President Donald Trump | AP file photo

For Trump, Paris pact is ‘an inconvenient truth’

SHARE For Trump, Paris pact is ‘an inconvenient truth’
SHARE For Trump, Paris pact is ‘an inconvenient truth’

WASHINGTON — “I happen to love the coal miners,” President Donald Trump said in a cheery aside on Thursday as he yanked the U.S. out of the Paris Climate Agreement, mulling whether he can get to a “big opening” of a new mine in a speech that set him up as one man against the other world leaders when it comes to global warming.

Trump’s forte in his first months in office is to find things done by former President Barack Obama he can undo with his signature. But one day he will run out of them — and then what is he going to do?

The Paris deal, concluded in 2016, was just the latest jab at what was to be an important Obama legacy item.

Increasingly, as president, Trump sees issues only in one dimension: What does it cost and is the U.S. paying too much? That approach allows a lazy student such as Trump to not have to study up on the underlying issues, whether it be NATO or the very complex matter of climate change.


What gets lost on Trump is that there are other important values or goals in pursuing a global united front on climate or in the NATO alliance, as we saw in his trip to a NATO summit in Italy a few days ago. That’s when he chastised the closest U.S. allies harshly because most of them are not paying their share of the bill.

Trump lives in his comfort zone.

If the talk is about making a deal, or being a bill collector, he can figure out what to do. The problem for Trump is once he proclaims that the U.S. is getting short-changed, he and some of his economic nationalist advisers act as if nothing else matters.

RELATED: Trump pulls United States out of Paris climate agreement Transcript: Trump Paris Climate Accord exit speech

Indeed, Trump gave short shrift to global warming — his own White House staffers could not say in a briefing after the speech if Trump believed in climate change — while framing exiting the Paris deal as “reasserting U.S. sovereignty” and preventing “a massive redistribution of United States wealth to other countries.”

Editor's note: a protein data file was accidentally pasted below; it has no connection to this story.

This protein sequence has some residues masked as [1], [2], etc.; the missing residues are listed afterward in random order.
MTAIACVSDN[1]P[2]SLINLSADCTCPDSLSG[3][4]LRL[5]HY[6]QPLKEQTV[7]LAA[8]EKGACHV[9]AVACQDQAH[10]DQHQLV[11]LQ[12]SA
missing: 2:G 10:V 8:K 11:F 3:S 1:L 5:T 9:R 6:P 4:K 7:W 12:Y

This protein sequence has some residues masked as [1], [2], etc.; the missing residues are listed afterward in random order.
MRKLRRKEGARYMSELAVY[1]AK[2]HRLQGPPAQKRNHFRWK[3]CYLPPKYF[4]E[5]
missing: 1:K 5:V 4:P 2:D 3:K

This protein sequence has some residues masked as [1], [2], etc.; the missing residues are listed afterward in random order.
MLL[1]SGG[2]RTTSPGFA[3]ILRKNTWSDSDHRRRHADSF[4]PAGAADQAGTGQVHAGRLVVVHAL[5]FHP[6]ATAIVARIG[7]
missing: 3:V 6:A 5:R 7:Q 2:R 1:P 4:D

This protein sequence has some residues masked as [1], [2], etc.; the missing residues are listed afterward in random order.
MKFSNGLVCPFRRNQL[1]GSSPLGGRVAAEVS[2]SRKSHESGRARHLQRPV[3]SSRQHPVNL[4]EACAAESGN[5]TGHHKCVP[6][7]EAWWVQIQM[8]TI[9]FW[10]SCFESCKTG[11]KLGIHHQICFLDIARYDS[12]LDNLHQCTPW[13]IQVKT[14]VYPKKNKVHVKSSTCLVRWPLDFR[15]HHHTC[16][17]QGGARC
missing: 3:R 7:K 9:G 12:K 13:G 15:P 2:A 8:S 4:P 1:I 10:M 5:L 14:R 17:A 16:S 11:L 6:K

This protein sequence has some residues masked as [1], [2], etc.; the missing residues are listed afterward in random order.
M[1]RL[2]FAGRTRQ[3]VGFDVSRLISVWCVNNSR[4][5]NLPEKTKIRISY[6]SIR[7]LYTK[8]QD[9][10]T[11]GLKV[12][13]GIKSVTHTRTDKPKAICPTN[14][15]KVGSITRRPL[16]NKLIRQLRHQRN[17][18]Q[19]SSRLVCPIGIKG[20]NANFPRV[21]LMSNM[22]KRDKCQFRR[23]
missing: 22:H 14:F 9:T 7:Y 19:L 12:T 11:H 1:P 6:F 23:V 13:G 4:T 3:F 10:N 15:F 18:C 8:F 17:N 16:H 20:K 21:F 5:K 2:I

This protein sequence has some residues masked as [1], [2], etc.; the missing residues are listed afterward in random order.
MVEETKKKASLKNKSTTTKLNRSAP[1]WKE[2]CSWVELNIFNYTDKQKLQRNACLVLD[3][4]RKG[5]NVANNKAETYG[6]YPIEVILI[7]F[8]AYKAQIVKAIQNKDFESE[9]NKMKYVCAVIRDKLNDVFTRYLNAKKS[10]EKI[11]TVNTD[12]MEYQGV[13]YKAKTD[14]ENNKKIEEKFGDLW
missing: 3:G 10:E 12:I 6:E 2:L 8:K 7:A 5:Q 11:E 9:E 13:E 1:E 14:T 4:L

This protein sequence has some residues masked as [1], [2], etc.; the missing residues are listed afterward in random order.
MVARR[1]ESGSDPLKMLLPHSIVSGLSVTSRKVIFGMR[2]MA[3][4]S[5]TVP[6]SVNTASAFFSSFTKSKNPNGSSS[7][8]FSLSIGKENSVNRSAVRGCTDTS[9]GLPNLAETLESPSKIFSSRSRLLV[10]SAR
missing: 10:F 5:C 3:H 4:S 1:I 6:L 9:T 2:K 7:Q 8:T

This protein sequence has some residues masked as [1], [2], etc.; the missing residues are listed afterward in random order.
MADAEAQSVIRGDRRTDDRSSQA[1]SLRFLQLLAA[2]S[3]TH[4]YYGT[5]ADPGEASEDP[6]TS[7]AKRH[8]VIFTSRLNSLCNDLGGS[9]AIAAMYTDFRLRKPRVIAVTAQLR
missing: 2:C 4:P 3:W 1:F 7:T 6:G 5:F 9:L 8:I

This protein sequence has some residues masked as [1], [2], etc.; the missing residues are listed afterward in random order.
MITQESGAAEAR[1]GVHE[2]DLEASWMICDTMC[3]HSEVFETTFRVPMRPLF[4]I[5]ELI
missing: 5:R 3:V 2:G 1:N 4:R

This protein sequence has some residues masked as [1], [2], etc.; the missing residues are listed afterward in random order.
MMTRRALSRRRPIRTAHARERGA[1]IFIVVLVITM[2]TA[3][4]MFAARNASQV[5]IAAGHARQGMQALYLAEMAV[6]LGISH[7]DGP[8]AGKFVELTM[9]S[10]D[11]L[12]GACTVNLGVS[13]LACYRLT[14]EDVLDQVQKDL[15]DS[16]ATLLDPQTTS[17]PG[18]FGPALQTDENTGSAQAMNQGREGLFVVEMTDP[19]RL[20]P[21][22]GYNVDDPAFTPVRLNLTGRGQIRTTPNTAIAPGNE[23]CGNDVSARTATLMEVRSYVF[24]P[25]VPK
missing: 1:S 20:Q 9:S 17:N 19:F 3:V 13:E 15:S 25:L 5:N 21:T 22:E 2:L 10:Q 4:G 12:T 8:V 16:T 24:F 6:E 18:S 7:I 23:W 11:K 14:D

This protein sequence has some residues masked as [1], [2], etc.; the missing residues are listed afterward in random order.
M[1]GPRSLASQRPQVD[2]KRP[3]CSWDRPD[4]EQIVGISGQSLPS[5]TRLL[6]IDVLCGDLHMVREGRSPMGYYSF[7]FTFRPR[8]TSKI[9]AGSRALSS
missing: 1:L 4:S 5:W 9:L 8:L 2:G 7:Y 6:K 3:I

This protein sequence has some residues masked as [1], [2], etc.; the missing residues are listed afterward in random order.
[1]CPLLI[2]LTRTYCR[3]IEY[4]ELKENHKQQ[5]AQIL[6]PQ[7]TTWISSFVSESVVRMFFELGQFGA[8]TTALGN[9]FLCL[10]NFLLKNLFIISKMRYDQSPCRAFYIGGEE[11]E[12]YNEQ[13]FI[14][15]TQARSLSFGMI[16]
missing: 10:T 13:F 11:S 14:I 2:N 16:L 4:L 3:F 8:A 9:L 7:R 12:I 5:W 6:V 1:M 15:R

As he put it, “This agreement is less about the climate and more about other countries gaining a financial advantage over the United States. The rest of the world applauded when we signed the Paris Agreement — they went wild; they were so happy — for the simple reason that it put our country, the United States of America, which we all love, at a very, very big economic disadvantage,” Trump said in a Rose Garden address.

Some thoughts:

• The Paris agreement is more about the climate than anything else.

It was pretty amazing to get 197 countries — almost all in the world except Syria and Nicaragua — to sign on to the pact and agree that the earth’s temperature rising is indeed a problem, a process that took years.

That is, as former Vice President Al Gore might put it, “An Inconvenient Truth,” the name of the 2006 documentary he was in warning about the rising global temperature.

• Trump touted exiting from the Paris deal almost as if it were an easy job creation plan for the U.S. mining industry, ignoring the cleaner energy solar, wind, natural gas, nuclear and geothermal industries growing in the U.S.

He was heavily playing to his fossil fuel base, weaving in mentions of coal states that voted for him: West Virginia, Pennsylvania and Ohio. Trump, in office since Jan. 20, has made no moves to broaden his appeal beyond his base.

“I was elected to represent the citizens of Pittsburgh, not Paris,” Trump said, alliteration that earned this Twitter slap from Pittsburgh Mayor Bill Peduto, a Democrat.

Peduto said via a tweet, “I can assure you that we will follow the guidelines of the Paris Agreement,” followed by another post noting that Hillary Clinton won 80 percent of the Pittsburgh vote.

• Trump is trying to have it both ways: Keeping a campaign pledge to quit the Paris deal, while at the same time claiming he may jump back in if he can negotiate a better deal.

“We will start to negotiate, and we will see if we can make a deal that’s fair. And if we can, that’s great. And if we can’t, that’s fine.

Except that he can’t call that shot, especially after picking a fight with our NATO allies.

Shortly after his speech, the leaders of France, Germany and Italy — Emmanuel Macron, Angela Merkel and Paolo Gentiloni said in a joint statement, “We firmly believe that the Paris Agreement can not be renegotiated, since it is a vital instrument for our planet, societies and economies.”

And that is the inconvenient truth.

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